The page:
(1910 - 1995)
Peter McIntyre was active/lived in New Zealand. Peter McIntyre is known for landscape, portrait-Indian, figure.
A New Zealand artist who also traveled widely in England and the United States, Peter McIntyre established his reputation in the period following World War II. He had studied for five years at the Slade School in London, which provided him background and influences of early modernism. His style is described as romantic realism with traces of surrealism and cubism.
During World War II, he served as official war artist from New Zealand, an experience he regarded as more influential on his painting than his art training in England because of the necessity to capture the immediacy and drama of unfolding events.
After the war, he returned to New Zealand and worked as a full-time artist. He has been highly influential because his incorporation of narrative themes, and abstract and expressive styles provided his viewers with new perspectives of their country. His goal has been to develop a unique approach to painting New Zealand scenery that was not tied to images of Europe nor earlier artists from New Zealand.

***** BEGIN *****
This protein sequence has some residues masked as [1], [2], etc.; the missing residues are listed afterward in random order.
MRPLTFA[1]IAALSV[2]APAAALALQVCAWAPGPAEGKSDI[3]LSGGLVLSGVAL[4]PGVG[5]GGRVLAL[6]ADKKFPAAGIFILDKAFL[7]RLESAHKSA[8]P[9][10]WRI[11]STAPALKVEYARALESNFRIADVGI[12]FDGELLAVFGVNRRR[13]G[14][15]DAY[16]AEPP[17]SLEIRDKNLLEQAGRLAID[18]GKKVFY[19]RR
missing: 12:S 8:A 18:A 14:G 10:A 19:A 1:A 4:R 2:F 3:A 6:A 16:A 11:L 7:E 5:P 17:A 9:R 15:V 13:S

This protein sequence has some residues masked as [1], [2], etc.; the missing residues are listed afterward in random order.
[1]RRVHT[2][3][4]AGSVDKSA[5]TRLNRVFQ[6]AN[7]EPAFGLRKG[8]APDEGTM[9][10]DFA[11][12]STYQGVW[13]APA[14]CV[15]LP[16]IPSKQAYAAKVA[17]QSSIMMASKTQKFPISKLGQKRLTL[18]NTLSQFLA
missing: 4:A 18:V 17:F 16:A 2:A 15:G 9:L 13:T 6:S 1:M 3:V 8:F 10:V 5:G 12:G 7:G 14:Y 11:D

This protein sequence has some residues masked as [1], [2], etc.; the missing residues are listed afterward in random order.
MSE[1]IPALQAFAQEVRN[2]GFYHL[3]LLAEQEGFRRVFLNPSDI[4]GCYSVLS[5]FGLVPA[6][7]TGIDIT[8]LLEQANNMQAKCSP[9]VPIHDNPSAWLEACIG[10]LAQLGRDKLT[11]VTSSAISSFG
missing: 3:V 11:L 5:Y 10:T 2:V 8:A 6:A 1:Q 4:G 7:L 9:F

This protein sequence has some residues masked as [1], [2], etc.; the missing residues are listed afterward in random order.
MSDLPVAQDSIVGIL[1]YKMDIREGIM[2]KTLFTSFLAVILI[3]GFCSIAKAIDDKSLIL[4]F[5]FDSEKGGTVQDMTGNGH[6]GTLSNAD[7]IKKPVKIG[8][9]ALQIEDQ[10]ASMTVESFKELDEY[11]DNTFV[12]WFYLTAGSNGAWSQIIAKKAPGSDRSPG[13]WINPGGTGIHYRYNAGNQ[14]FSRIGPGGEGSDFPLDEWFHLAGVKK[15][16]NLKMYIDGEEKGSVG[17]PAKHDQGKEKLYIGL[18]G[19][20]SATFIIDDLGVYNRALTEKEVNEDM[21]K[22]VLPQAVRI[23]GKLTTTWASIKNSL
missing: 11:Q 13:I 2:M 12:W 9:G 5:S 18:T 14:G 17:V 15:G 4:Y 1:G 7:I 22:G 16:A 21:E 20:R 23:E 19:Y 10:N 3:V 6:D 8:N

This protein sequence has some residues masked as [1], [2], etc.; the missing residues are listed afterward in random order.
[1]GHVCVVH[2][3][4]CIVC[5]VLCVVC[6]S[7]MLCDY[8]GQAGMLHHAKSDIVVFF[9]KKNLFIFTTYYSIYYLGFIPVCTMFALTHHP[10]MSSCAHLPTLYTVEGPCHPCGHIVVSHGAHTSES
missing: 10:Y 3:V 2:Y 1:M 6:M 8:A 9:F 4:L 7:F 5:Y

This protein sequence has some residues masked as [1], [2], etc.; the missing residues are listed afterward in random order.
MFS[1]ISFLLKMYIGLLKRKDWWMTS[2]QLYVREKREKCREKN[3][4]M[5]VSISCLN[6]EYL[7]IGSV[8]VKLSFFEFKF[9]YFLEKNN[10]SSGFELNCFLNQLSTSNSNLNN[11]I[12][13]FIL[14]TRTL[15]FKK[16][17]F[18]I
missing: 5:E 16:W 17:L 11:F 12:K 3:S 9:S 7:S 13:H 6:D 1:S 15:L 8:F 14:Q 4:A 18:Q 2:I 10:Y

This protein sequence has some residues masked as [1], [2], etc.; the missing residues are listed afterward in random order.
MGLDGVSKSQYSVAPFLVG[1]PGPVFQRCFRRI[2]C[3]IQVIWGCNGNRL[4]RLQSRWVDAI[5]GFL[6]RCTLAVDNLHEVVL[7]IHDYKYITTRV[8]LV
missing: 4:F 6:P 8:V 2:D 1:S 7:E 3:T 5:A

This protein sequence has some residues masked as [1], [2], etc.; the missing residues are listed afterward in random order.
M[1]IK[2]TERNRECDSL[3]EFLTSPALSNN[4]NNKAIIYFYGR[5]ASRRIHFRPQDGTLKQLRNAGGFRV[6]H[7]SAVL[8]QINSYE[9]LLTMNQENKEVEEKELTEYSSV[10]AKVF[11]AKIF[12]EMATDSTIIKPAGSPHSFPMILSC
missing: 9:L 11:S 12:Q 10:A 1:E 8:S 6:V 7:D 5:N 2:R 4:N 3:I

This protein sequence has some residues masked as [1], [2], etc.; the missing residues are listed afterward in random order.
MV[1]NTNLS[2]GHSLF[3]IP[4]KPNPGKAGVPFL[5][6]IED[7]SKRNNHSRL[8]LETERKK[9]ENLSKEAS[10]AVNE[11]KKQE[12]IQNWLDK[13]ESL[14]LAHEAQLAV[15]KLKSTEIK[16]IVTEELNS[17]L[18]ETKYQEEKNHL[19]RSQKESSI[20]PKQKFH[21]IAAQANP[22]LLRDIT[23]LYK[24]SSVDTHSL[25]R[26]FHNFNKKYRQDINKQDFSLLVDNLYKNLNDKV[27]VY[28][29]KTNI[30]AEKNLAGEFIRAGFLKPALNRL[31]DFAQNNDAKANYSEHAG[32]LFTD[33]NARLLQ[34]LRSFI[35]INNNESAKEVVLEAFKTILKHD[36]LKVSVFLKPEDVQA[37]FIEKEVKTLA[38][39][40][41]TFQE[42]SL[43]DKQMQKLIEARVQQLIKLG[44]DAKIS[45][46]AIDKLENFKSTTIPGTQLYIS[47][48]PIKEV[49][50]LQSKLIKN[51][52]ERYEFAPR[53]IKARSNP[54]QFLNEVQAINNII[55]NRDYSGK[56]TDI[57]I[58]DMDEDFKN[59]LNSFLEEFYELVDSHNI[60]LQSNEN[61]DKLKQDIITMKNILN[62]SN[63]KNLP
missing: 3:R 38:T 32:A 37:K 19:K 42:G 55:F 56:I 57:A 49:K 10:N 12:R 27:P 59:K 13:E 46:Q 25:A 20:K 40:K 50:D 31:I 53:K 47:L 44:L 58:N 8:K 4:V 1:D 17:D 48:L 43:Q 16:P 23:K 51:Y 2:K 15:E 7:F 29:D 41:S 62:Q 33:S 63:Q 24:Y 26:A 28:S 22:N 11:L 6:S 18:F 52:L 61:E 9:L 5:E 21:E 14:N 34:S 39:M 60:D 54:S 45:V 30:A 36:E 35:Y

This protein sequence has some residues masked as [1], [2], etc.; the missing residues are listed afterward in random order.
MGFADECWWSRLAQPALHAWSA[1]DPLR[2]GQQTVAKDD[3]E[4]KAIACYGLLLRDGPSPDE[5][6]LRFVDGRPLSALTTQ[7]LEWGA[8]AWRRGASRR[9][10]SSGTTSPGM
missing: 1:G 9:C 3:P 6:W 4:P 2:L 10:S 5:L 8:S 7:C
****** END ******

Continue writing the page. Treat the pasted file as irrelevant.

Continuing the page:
In his words, he wanted to come "to grips with the New Zealand landscape, experimenting with it's light, learning to exploit it's sharp clarity rather than fight against it". His paintings were intended to express his feelings about the places he was depicting and also to convey a sense of history and geology. McIntyre did many paintings of the white cliffs of Rangitikei, which some critics have compared to Cezanne's paintings of Mont Sainte-Victoire because of the combination of abstraction and realism, the skillful use of color, and the strength of the images.